There are several metrics that can be used to value a company. However, for commodity companies, the EV-to-EBITDA (enterprise value to earnings before interest, tax, depreciation, and amortization) multiple is the preferred valuation metric. A forward EV-to-EBITDA multiple tells us how a company is valued for each dollar of its EBITDA.
In this article, we’ll look at Alcoa’s (AA) valuation multiples.
Trading at a premium
Currently, Alcoa is trading at 8.6x its forward EBITDA. This valuation multiple looks somewhat aggressive for a pure-play commodity producer (XME). However, there are several factors driving Alcoa’s valuation. Let’s discuss this in perspective.
First, the entire mining space has seen a rerating following the election of Donald Trump in the United States. As a result, mining companies’ valuation multiples have seen some expansions.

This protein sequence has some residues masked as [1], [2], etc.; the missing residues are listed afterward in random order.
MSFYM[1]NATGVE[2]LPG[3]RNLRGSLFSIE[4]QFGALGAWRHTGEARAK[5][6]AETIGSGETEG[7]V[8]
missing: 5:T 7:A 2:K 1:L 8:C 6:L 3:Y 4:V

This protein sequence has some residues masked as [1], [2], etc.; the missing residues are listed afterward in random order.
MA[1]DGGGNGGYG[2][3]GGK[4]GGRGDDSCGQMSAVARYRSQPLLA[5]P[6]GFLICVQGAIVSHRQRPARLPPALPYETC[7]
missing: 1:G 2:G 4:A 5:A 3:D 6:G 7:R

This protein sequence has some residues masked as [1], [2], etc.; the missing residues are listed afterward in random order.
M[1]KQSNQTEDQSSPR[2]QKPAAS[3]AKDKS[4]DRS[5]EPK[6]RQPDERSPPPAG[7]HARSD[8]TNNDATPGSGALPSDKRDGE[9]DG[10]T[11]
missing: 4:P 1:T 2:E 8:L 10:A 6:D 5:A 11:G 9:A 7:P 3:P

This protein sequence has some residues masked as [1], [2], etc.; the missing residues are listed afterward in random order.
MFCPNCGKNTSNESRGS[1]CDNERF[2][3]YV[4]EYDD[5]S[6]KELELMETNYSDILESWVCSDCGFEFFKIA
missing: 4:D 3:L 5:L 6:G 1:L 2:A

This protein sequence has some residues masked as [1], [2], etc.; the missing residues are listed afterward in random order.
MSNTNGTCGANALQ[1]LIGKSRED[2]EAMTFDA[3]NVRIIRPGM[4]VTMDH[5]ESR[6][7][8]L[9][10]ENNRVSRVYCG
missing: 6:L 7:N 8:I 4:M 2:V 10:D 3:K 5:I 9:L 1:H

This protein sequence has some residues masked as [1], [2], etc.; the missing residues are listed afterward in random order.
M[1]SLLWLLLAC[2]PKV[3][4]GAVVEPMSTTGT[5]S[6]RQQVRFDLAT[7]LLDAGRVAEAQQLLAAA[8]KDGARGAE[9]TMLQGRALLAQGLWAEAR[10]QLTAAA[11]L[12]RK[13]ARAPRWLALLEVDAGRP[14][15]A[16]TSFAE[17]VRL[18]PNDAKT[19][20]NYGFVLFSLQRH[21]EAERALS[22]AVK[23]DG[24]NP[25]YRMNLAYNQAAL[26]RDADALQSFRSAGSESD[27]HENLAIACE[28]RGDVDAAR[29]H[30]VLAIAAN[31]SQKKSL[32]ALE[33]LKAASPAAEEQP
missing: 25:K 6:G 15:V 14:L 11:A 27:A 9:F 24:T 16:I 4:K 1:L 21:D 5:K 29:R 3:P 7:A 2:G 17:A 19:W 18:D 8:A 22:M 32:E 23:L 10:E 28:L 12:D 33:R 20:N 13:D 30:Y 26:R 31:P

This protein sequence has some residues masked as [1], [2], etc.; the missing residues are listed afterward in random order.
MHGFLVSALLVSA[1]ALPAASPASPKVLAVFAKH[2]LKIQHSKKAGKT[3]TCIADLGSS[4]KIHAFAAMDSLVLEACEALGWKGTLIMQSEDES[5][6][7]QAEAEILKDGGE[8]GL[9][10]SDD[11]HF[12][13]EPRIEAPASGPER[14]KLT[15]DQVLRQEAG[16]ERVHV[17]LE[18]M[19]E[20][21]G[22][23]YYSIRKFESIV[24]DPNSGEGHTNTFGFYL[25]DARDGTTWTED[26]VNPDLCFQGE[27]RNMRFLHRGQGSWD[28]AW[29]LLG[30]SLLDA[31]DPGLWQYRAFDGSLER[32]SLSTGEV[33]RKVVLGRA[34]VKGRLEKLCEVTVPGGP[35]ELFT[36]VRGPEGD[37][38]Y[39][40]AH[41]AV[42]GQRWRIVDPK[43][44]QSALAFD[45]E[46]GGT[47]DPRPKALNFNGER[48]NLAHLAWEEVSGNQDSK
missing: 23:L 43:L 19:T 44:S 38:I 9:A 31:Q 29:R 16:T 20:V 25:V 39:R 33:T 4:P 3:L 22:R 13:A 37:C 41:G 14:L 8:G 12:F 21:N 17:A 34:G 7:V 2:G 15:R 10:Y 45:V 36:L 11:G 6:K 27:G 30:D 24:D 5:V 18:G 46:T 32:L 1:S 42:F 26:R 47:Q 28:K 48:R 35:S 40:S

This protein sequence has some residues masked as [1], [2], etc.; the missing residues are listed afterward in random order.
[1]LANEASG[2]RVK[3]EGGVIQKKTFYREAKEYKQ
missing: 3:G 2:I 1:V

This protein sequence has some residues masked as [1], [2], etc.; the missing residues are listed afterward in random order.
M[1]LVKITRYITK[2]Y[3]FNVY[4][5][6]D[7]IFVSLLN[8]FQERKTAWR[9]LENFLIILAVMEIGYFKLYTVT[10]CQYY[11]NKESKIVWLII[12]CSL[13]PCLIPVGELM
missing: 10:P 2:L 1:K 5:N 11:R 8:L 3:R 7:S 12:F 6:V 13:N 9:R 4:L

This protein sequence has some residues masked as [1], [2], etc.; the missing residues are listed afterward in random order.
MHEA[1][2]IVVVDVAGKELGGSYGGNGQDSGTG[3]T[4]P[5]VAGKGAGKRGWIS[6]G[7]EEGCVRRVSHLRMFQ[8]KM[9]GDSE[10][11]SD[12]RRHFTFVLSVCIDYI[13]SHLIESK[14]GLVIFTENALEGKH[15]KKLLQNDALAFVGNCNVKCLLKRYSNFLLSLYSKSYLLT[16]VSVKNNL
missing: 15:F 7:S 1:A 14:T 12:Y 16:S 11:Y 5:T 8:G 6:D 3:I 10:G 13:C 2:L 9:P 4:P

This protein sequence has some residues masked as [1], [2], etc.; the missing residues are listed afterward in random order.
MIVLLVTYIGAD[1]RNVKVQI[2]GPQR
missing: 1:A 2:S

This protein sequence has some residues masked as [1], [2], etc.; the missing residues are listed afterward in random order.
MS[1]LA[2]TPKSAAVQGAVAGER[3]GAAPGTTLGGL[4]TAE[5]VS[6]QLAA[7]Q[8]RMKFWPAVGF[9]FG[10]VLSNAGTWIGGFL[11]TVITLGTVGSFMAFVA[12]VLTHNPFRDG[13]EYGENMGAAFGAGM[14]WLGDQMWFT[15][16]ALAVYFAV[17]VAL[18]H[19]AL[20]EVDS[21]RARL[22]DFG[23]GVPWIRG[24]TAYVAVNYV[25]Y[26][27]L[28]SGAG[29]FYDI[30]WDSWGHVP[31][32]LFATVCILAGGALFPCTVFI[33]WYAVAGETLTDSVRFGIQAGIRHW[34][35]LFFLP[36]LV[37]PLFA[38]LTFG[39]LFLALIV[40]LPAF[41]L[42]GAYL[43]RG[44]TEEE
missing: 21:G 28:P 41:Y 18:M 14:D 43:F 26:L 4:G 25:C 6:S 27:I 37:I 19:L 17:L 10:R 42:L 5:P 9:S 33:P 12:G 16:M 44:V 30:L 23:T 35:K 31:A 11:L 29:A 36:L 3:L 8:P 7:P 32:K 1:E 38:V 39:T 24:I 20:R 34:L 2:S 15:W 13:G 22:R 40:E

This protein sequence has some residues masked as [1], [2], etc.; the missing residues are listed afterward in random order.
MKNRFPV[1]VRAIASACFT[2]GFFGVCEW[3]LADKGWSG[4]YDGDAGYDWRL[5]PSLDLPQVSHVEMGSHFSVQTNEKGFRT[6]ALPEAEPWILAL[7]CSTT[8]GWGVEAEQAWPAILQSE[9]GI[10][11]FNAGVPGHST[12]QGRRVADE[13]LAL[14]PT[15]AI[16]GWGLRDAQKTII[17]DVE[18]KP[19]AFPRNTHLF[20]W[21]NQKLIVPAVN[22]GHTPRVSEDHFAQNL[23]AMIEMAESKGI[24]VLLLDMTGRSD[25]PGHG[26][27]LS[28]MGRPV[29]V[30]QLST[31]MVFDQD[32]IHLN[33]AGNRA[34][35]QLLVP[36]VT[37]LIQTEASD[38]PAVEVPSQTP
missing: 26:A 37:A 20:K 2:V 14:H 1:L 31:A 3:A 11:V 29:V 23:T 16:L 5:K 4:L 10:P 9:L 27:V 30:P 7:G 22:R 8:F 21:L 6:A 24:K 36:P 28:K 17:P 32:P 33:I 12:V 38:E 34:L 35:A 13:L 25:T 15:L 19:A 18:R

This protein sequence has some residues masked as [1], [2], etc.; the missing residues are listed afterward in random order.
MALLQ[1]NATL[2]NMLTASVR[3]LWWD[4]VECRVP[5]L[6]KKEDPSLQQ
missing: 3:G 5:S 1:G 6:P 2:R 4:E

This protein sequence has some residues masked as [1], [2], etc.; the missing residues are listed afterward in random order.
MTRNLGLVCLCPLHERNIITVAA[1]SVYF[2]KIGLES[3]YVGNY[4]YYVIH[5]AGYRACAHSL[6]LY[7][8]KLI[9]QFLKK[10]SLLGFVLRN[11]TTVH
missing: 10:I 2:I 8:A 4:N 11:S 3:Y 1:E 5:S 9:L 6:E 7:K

Second, Alcoa’s current valuation multiples are based on an expected EBITDA of $1.2 billion in 2017. In our view, this earnings estimate could be conservative, looking at current commodity prices.
Integrated operations make Alcoa one of the few listed pure-play aluminum producers. Most top aluminum producers are Chinese companies. Rio Tinto (RIO) is another major aluminum producer, but the company is mainly an iron ore play. Century Aluminum (CENX) doesn’t have an upstream business. Norsk Hydro (NHYDY) is one of the few publicly traded integrated aluminum producers.
US investors have few options to play the aluminum industry. Based on its being a pure-play integrated aluminum producer, Alcoa could command a scarcity premium.
Alcoa’s growth drivers could change in 2017. You can read Analyzing Alcoa’s Growth Drivers after the Split to explore this possibility in detail.
You can also visit Market Realist’s Aluminum page for ongoing updates on the industry.